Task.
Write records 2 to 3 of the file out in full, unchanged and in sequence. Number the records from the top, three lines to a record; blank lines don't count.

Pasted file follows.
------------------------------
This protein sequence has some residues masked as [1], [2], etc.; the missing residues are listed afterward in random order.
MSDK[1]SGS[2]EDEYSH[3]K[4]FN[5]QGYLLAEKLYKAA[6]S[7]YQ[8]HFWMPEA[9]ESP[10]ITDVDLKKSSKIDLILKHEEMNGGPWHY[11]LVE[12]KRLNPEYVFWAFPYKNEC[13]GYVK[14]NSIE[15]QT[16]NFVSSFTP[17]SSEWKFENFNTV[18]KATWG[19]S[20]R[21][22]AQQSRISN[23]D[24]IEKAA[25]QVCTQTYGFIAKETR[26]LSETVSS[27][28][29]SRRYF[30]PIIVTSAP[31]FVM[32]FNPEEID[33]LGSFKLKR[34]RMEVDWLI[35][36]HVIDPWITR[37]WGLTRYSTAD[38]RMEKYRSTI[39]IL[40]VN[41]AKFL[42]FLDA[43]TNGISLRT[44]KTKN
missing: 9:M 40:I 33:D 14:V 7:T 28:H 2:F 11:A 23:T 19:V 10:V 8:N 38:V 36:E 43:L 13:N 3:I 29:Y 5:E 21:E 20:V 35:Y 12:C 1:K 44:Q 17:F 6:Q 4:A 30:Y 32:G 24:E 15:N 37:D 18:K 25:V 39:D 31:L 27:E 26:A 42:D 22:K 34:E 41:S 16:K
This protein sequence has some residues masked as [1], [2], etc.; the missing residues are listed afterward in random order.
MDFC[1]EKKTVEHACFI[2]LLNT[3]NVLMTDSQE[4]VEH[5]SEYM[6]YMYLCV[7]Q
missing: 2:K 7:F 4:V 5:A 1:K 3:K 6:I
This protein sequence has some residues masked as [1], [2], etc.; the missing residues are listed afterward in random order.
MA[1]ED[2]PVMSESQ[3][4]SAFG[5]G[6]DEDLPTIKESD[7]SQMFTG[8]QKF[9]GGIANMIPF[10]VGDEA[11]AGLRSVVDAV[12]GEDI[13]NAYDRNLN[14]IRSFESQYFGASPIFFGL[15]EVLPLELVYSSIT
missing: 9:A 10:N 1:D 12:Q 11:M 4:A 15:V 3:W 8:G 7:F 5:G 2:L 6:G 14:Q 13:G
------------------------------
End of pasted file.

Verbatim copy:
This protein sequence has some residues masked as [1], [2], etc.; the missing residues are listed afterward in random order.
MDFC[1]EKKTVEHACFI[2]LLNT[3]NVLMTDSQE[4]VEH[5]SEYM[6]YMYLCV[7]Q
missing: 2:K 7:F 4:V 5:A 1:K 3:K 6:I
This protein sequence has some residues masked as [1], [2], etc.; the missing residues are listed afterward in random order.
MA[1]ED[2]PVMSESQ[3][4]SAFG[5]G[6]DEDLPTIKESD[7]SQMFTG[8]QKF[9]GGIANMIPF[10]VGDEA[11]AGLRSVVDAV[12]GEDI[13]NAYDRNLN[14]IRSFESQYFGASPIFFGL[15]EVLPLELVYSSIT
missing: 9:A 10:N 1:D 12:Q 11:M 4:A 15:V 3:W 8:G 7:F 5:G 2:L 6:G 14:Q 13:G